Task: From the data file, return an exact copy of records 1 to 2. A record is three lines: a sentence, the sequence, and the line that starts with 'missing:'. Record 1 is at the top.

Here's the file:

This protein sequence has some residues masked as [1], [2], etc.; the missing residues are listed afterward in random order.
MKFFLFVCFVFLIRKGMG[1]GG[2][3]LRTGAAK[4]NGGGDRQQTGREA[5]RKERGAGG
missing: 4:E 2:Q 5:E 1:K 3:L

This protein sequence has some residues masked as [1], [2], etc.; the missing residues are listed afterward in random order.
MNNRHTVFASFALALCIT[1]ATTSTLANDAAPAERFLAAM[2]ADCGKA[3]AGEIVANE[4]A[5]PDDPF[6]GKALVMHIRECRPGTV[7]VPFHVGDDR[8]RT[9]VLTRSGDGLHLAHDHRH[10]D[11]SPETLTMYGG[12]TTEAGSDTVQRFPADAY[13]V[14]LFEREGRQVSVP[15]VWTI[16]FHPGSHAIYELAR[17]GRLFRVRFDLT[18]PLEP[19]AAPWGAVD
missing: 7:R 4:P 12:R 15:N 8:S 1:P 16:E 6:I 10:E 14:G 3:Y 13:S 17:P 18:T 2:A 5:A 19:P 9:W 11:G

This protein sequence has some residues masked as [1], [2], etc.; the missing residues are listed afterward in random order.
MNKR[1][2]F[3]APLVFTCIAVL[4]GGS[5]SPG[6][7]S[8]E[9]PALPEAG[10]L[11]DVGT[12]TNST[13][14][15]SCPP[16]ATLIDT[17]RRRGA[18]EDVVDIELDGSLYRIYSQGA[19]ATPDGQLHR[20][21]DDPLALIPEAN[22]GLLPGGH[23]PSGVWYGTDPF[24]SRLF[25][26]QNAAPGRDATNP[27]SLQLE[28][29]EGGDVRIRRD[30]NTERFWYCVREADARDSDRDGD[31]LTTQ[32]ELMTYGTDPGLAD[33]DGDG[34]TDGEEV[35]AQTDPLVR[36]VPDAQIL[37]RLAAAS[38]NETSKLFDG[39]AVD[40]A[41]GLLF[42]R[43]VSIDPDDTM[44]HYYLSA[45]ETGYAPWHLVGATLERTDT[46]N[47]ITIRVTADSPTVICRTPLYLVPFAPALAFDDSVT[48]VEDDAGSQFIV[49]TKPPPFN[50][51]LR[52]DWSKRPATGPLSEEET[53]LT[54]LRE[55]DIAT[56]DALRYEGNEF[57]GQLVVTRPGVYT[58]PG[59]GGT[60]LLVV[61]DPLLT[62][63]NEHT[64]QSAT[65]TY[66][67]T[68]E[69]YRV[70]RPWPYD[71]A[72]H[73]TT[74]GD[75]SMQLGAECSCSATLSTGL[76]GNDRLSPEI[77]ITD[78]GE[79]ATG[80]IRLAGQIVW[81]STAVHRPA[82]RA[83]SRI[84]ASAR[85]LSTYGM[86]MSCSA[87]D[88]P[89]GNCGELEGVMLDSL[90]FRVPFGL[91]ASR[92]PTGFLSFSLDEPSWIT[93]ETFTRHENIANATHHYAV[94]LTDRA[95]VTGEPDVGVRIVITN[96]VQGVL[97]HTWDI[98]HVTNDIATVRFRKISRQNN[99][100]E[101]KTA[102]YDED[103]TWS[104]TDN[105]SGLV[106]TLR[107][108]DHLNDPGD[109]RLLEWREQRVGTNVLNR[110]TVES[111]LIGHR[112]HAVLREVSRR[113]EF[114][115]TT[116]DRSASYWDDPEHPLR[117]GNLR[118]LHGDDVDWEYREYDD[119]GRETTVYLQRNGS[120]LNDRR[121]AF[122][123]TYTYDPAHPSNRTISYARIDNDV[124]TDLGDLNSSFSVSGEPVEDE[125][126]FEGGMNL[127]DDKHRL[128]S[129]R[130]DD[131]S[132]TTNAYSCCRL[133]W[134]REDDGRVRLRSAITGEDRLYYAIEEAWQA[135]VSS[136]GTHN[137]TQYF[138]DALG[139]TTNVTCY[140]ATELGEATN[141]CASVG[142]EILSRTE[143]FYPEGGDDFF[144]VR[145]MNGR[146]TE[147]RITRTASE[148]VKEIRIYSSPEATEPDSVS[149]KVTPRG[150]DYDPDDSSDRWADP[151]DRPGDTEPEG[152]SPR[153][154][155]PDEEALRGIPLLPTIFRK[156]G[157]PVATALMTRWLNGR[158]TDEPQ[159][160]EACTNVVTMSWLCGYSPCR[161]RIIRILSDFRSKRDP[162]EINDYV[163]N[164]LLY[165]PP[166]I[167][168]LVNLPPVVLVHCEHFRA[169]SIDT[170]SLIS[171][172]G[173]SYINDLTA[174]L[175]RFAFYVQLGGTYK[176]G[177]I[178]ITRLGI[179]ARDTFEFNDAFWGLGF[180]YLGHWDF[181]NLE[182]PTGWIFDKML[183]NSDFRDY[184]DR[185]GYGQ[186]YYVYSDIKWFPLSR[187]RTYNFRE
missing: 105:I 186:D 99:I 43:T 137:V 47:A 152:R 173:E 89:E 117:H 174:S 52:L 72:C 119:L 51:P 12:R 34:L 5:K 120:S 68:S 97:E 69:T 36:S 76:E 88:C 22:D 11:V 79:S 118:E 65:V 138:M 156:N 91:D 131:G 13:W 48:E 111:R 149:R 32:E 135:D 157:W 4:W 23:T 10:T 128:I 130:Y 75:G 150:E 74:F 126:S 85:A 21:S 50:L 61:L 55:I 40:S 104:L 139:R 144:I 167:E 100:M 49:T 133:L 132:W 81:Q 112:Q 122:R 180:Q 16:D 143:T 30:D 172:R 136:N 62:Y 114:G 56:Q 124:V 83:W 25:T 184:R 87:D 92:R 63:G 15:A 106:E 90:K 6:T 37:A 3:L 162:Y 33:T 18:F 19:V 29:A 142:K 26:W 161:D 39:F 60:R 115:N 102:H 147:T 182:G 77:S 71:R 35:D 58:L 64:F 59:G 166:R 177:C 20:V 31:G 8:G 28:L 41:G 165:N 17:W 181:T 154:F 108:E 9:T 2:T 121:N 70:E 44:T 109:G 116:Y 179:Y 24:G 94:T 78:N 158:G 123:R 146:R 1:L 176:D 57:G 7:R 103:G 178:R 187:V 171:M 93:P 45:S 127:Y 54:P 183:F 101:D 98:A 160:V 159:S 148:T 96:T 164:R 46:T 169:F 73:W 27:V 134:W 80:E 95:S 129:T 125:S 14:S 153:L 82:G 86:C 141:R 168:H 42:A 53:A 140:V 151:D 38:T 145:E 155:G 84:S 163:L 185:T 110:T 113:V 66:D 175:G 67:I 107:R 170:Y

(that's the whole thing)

This protein sequence has some residues masked as [1], [2], etc.; the missing residues are listed afterward in random order.
MKFFLFVCFVFLIRKGMG[1]GG[2][3]LRTGAAK[4]NGGGDRQQTGREA[5]RKERGAGG
missing: 4:E 2:Q 5:E 1:K 3:L

This protein sequence has some residues masked as [1], [2], etc.; the missing residues are listed afterward in random order.
MNNRHTVFASFALALCIT[1]ATTSTLANDAAPAERFLAAM[2]ADCGKA[3]AGEIVANE[4]A[5]PDDPF[6]GKALVMHIRECRPGTV[7]VPFHVGDDR[8]RT[9]VLTRSGDGLHLAHDHRH[10]D[11]SPETLTMYGG[12]TTEAGSDTVQRFPADAY[13]V[14]LFEREGRQVSVP[15]VWTI[16]FHPGSHAIYELAR[17]GRLFRVRFDLT[18]PLEP[19]AAPWGAVD
missing: 7:R 4:P 12:R 15:N 8:S 1:P 16:E 6:I 10:E 14:G 3:Y 13:S 17:P 18:T 2:A 5:A 19:P 9:W 11:G